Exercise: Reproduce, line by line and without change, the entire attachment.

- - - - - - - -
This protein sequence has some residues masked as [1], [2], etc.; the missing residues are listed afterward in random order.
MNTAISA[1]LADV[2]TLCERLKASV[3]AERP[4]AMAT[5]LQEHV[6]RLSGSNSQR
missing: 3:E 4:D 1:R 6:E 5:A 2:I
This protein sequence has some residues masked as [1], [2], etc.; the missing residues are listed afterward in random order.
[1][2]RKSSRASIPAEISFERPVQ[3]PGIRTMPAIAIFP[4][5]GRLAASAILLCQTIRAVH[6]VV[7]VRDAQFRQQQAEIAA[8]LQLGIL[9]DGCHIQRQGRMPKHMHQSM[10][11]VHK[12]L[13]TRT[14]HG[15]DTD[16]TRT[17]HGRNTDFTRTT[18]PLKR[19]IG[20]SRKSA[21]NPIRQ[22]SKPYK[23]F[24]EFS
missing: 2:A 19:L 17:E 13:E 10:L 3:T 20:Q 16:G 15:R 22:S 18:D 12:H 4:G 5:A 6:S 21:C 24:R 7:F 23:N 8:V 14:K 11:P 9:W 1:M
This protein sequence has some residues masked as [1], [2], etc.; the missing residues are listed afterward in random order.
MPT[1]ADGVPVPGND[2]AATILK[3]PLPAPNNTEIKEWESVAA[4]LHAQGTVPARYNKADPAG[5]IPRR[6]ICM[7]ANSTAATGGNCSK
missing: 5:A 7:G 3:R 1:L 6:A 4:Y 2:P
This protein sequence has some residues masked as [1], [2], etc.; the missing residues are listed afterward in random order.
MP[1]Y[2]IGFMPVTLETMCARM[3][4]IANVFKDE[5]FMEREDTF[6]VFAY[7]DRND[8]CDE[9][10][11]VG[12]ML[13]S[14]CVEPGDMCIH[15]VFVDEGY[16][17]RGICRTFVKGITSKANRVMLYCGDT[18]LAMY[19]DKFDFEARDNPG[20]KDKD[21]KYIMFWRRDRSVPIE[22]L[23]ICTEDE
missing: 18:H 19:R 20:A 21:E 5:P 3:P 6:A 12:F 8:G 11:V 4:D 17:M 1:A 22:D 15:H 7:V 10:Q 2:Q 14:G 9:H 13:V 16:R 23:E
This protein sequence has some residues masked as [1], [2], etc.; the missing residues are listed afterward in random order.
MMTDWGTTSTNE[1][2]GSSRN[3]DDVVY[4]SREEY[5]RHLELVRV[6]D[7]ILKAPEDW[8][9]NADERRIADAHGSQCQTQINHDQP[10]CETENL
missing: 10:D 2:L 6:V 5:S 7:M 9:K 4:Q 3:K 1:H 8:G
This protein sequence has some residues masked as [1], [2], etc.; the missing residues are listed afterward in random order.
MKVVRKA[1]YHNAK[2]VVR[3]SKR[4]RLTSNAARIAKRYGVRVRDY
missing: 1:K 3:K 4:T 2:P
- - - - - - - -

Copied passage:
This protein sequence has some residues masked as [1], [2], etc.; the missing residues are listed afterward in random order.
MNTAISA[1]LADV[2]TLCERLKASV[3]AERP[4]AMAT[5]LQEHV[6]RLSGSNSQR
missing: 3:E 4:D 1:R 6:E 5:A 2:I
This protein sequence has some residues masked as [1], [2], etc.; the missing residues are listed afterward in random order.
[1][2]RKSSRASIPAEISFERPVQ[3]PGIRTMPAIAIFP[4][5]GRLAASAILLCQTIRAVH[6]VV[7]VRDAQFRQQQAEIAA[8]LQLGIL[9]DGCHIQRQGRMPKHMHQSM[10][11]VHK[12]L[13]TRT[14]HG[15]DTD[16]TRT[17]HGRNTDFTRTT[18]PLKR[19]IG[20]SRKSA[21]NPIRQ[22]SKPYK[23]F[24]EFS
missing: 2:A 19:L 17:E 13:E 10:L 3:T 20:Q 16:G 15:R 22:S 18:D 12:H 4:G 5:A 6:S 21:C 24:R 7:F 23:N 8:V 14:K 11:P 9:W 1:M
This protein sequence has some residues masked as [1], [2], etc.; the missing residues are listed afterward in random order.
MPT[1]ADGVPVPGND[2]AATILK[3]PLPAPNNTEIKEWESVAA[4]LHAQGTVPARYNKADPAG[5]IPRR[6]ICM[7]ANSTAATGGNCSK
missing: 5:A 7:G 3:R 1:L 6:A 4:Y 2:P
This protein sequence has some residues masked as [1], [2], etc.; the missing residues are listed afterward in random order.
MP[1]Y[2]IGFMPVTLETMCARM[3][4]IANVFKDE[5]FMEREDTF[6]VFAY[7]DRND[8]CDE[9][10][11]VG[12]ML[13]S[14]CVEPGDMCIH[15]VFVDEGY[16][17]RGICRTFVKGITSKANRVMLYCGDT[18]LAMY[19]DKFDFEARDNPG[20]KDKD[21]KYIMFWRRDRSVPIE[22]L[23]ICTEDE
missing: 18:H 19:R 20:A 21:E 5:P 3:P 6:A 12:F 8:G 11:V 4:D 17:M 1:A 22:D 15:H 7:V 10:Q 2:Q 14:G 9:H 13:V 16:R 23:E
This protein sequence has some residues masked as [1], [2], etc.; the missing residues are listed afterward in random order.
MMTDWGTTSTNE[1][2]GSSRN[3]DDVVY[4]SREEY[5]RHLELVRV[6]D[7]ILKAPEDW[8][9]NADERRIADAHGSQCQTQINHDQP[10]CETENL
missing: 10:D 2:L 6:V 5:S 7:M 9:K 4:Q 3:K 1:H 8:G
This protein sequence has some residues masked as [1], [2], etc.; the missing residues are listed afterward in random order.
MKVVRKA[1]YHNAK[2]VVR[3]SKR[4]RLTSNAARIAKRYGVRVRDY
missing: 1:K 3:K 4:T 2:P